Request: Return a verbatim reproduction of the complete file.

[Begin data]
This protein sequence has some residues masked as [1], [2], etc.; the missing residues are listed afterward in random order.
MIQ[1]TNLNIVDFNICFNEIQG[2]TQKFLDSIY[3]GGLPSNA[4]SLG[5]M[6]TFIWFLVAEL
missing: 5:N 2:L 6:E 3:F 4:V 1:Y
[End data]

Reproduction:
This protein sequence has some residues masked as [1], [2], etc.; the missing residues are listed afterward in random order.
MIQ[1]TNLNIVDFNICFNEIQG[2]TQKFLDSIY[3]GGLPSNA[4]SLG[5]M[6]TFIWFLVAEL
missing: 5:N 2:L 6:E 3:F 4:V 1:Y